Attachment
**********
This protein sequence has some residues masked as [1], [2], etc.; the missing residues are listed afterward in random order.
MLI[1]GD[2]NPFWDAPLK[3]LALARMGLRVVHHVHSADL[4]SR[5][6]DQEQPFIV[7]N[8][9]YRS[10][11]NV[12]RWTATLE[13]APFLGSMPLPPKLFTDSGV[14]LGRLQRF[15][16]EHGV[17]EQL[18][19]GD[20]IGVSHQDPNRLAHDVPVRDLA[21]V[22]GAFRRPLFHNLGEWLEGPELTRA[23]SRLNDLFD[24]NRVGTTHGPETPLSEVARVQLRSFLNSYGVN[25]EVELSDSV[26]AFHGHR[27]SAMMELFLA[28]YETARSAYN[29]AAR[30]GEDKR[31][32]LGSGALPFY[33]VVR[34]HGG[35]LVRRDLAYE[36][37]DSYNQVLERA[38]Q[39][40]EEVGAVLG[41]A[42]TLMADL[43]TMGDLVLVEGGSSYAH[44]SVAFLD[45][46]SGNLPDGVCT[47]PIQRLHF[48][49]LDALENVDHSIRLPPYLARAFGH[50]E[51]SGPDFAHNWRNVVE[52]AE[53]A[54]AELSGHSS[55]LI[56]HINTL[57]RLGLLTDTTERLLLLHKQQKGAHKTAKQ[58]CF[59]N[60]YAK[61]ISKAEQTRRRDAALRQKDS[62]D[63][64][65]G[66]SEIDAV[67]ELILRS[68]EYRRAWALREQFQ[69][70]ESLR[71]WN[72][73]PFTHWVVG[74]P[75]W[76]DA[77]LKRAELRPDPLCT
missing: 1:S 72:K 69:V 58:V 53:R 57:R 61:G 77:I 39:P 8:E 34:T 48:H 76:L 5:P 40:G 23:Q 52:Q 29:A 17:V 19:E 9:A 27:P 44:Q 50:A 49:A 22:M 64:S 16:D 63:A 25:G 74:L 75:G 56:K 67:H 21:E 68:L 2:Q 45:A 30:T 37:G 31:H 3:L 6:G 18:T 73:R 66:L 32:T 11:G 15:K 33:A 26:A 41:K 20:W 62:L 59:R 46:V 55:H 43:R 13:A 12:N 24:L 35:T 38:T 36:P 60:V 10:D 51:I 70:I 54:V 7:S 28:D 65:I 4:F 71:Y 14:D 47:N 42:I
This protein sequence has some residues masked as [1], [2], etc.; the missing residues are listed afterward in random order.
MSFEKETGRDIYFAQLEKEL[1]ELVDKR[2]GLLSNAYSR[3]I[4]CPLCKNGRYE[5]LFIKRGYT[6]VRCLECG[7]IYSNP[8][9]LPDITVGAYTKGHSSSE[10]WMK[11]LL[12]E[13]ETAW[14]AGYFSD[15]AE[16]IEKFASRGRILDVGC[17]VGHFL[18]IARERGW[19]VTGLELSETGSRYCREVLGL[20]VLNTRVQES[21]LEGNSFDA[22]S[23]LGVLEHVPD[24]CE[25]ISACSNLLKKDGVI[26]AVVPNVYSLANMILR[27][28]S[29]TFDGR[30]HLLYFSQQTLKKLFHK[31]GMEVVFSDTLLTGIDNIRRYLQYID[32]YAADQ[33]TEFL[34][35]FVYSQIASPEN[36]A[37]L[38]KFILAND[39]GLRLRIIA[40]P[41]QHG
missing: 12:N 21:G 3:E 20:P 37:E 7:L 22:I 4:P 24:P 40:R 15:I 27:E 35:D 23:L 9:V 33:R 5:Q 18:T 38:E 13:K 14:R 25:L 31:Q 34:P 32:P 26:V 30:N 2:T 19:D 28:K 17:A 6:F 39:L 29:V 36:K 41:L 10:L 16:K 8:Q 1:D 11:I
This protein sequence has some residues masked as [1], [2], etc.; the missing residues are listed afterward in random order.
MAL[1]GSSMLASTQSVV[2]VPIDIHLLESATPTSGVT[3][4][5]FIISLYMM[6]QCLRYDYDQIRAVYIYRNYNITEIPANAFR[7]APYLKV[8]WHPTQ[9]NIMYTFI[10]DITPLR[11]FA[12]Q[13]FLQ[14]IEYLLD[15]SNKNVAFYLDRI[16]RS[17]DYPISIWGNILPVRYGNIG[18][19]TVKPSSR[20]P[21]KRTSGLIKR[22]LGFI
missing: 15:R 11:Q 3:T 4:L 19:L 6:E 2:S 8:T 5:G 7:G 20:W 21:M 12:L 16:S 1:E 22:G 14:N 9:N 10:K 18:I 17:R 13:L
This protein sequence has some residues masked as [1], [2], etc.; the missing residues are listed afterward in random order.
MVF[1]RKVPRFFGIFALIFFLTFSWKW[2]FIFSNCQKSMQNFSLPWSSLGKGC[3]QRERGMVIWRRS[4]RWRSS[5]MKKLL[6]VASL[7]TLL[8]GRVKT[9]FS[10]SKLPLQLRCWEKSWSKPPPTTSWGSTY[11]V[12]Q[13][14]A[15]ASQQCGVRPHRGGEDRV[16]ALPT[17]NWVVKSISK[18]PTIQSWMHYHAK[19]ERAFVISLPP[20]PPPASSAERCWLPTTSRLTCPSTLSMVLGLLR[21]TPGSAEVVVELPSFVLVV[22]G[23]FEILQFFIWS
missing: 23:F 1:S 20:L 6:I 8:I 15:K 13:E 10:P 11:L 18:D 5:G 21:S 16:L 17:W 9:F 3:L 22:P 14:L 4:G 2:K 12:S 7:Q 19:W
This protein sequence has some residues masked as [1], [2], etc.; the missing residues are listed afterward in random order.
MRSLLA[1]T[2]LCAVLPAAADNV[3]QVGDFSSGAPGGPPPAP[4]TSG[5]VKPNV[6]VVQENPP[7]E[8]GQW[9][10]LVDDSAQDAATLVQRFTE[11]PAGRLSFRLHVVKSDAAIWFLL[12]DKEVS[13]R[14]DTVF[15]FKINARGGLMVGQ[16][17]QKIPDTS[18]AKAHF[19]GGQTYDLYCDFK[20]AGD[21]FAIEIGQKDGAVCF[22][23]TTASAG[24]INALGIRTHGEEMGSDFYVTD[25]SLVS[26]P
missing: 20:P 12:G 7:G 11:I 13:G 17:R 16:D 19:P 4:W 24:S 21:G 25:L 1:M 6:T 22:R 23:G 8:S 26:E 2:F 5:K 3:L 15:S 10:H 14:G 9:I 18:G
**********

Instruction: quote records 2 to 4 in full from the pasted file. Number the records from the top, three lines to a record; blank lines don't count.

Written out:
This protein sequence has some residues masked as [1], [2], etc.; the missing residues are listed afterward in random order.
MSFEKETGRDIYFAQLEKEL[1]ELVDKR[2]GLLSNAYSR[3]I[4]CPLCKNGRYE[5]LFIKRGYT[6]VRCLECG[7]IYSNP[8][9]LPDITVGAYTKGHSSSE[10]WMK[11]LL[12]E[13]ETAW[14]AGYFSD[15]AE[16]IEKFASRGRILDVGC[17]VGHFL[18]IARERGW[19]VTGLELSETGSRYCREVLGL[20]VLNTRVQES[21]LEGNSFDA[22]S[23]LGVLEHVPD[24]CE[25]ISACSNLLKKDGVI[26]AVVPNVYSLANMILR[27][28]S[29]TFDGR[30]HLLYFSQQTLKKLFHK[31]GMEVVFSDTLLTGIDNIRRYLQYID[32]YAADQ[33]TEFL[34][35]FVYSQIASPEN[36]A[37]L[38]KFILAND[39]GLRLRIIA[40]P[41]QHG
missing: 12:N 21:G 3:E 20:P 37:E 7:L 22:I 4:P 24:P 40:R 15:I 27:E 35:D 23:L 9:V 33:R 5:Q 18:T 38:E 13:K 14:R 25:L 31:Q 34:P 32:P 26:V 30:N 2:T 19:D 28:K 17:A 6:F 39:L 29:V 36:K 41:L 10:L 16:K 8:Q 1:D 11:I
This protein sequence has some residues masked as [1], [2], etc.; the missing residues are listed afterward in random order.
MAL[1]GSSMLASTQSVV[2]VPIDIHLLESATPTSGVT[3][4][5]FIISLYMM[6]QCLRYDYDQIRAVYIYRNYNITEIPANAFR[7]APYLKV[8]WHPTQ[9]NIMYTFI[10]DITPLR[11]FA[12]Q[13]FLQ[14]IEYLLD[15]SNKNVAFYLDRI[16]RS[17]DYPISIWGNILPVRYGNIG[18][19]TVKPSSR[20]P[21]KRTSGLIKR[22]LGFI
missing: 15:R 11:Q 3:T 4:L 19:L 6:E 2:S 8:T 5:G 7:G 20:W 21:M 12:L 16:S 1:E 22:G 14:N 9:N 10:K 18:I 17:R 13:L
This protein sequence has some residues masked as [1], [2], etc.; the missing residues are listed afterward in random order.
MVF[1]RKVPRFFGIFALIFFLTFSWKW[2]FIFSNCQKSMQNFSLPWSSLGKGC[3]QRERGMVIWRRS[4]RWRSS[5]MKKLL[6]VASL[7]TLL[8]GRVKT[9]FS[10]SKLPLQLRCWEKSWSKPPPTTSWGSTY[11]V[12]Q[13][14]A[15]ASQQCGVRPHRGGEDRV[16]ALPT[17]NWVVKSISK[18]PTIQSWMHYHAK[19]ERAFVISLPP[20]PPPASSAERCWLPTTSRLTCPSTLSMVLGLLR[21]TPGSAEVVVELPSFVLVV[22]G[23]FEILQFFIWS
missing: 23:F 1:S 20:L 6:I 8:I 15:K 13:E 10:P 11:L 18:D 5:G 21:S 16:L 17:W 9:F 3:L 22:P 14:L 4:G 2:K 12:S 7:Q 19:W